5. Walmart (WMT)

  • Price: $67.48

  • Market cap: $546.12 billion

  • Dividend yield: 1.23%

Still the world’s biggest retailer, Walmart bucked the trend of brick-and-mortar stores succumbing to the onslaught of e-commerce. It now has a market cap of over $546 billion and operates more than 10,500 stores.

Throughout all the ups and downs of the last five years, Walmart has delivered its shareholders gains of roughly 84% — and it offers a modest dividend to boot.

6. JPMorgan Chase (JPM)

  • Price: $205.45

  • Market cap: $597.9 billion

  • Dividend yield: 2.24%

JPMorgan Chase is the biggest bank in the world, with assets of over $4 trillion. It’s well-known for its extensive global branch network and its impressive portfolio of credit card offerings. After dropping 15% in 2022 as interest rates were on the rise, the stock returned about 27% in 2023 and is already up 43.16% in 2024.

7. Berkshire Hathaway (BRK-A)

  • Price: $610,460

  • Market cap: $875.76 billion

  • Dividend yield: N/A

Berkshire Hathaway is one of the biggest conglomerates in the world, with one of the richest people in the world, Warren Buffett, as its CEO. But Buffett is much more than a billionaire — he’s one of the most popular and quoted financial geniuses in the world, having garnered the nickname “The Oracle of Omaha” for his stock-picking prowess and his Midwest residence.

Berkshire Hathaway itself owns some of the most famous companies in the world, from See’s Candies and BNSF Railway to Geico, Dairy Queen and Fruit of the Loom. Its investment portfolio holds plenty of blue chip stocks, including Apple, Coca-Cola and American Express. Five analysts follow the stock, but three have a “buy” rating on it. The average target price is $697,410, about 13% above current levels. Note that the company has much more affordable “B” shares that trade for about $405 per share.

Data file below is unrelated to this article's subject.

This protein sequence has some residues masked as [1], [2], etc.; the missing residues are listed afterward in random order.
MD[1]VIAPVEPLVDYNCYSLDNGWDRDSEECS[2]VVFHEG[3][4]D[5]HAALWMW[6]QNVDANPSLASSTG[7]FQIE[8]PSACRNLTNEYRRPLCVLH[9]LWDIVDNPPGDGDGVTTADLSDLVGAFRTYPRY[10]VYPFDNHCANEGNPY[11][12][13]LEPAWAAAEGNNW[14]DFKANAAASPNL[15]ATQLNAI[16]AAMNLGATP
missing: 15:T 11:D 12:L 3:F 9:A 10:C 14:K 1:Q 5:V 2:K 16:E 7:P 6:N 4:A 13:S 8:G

8. Johnson & Johnson (JNJ)

  • Price: $146.44

  • Market cap: $351.62 billion

  • Dividend yield: 3.39%

Johnson & Johnson is a huge pharmaceutical and medical devices company that also owns many of the most popular consumer healthcare brands in the world, from Aveeno and Benadryl to Imodium, Sudafed and Tylenol. The company earned $85 billion in revenue in 2023, which translated to $35 billion in profits.

Johnson & Johnson pays a hefty dividend and has beaten earnings estimates for the past three quarters in a row. Half of the analysts tracking the company have a “strong buy” or “buy” rating on the company, with an average price target of $171.95, about 17% above current levels.

Pros and Cons of Blue Chip Stocks

Before investing in blue chip stocks, you should consider the pros and cons.


  • Stable companies with proven product lines and a history of consistent earnings

  • Typically pay a high and rising dividend

  • Less volatile than more aggressive growth stocks


  • Aren’t likely to generate outsized returns like still-growing companies

  • Are defensive but still subject to falling when the overall market drops

Alternative Ways To Invest in Blue Chip Stocks

As blue chip stocks are among the most popular types of stocks, there are plenty of ways you can invest in them without having to pick individual equities. Both traditional mutual funds and exchange traded-funds, or ETFs, allow you to buy a portfolio of blue chip stocks in a single investment, without having to do the research required to pick individual stocks.

SPDR S&P 500 ETF Trust (SPY)

The SPDR S&P 500 ETF Trust from State Street Global Advisors is an index ETF that tracks the performance of the S&P 500. The S&P 500 index contains the 500 largest U.S. companies, weighted by market cap. That means giant tech blue chips like Microsoft, Apple and Nvidia have a disproportionate impact on the index.

While the S&P 500 is what many investors think of when they track “the market,” it’s actually less broad than an index like the Russell 3000, which contains the 3,000 largest companies, including mid-cap stocks, and represents about 96% of all U.S. stocks. That said, the S&P 500 typically outperforms the Russell 3000.

SPDR S&P 500 ETF Trust is up 11.25% so far this year and 28.01% over the past year, and its dividend yields a modest 1.20%. Since its inception in 1993, the fund has increased an average of 10.26% per year, which makes it a solid core holding. The expense ratio is a very reasonable 0.0945%.

T. Rowe Price Blue Chip Growth Fund (TRBCX)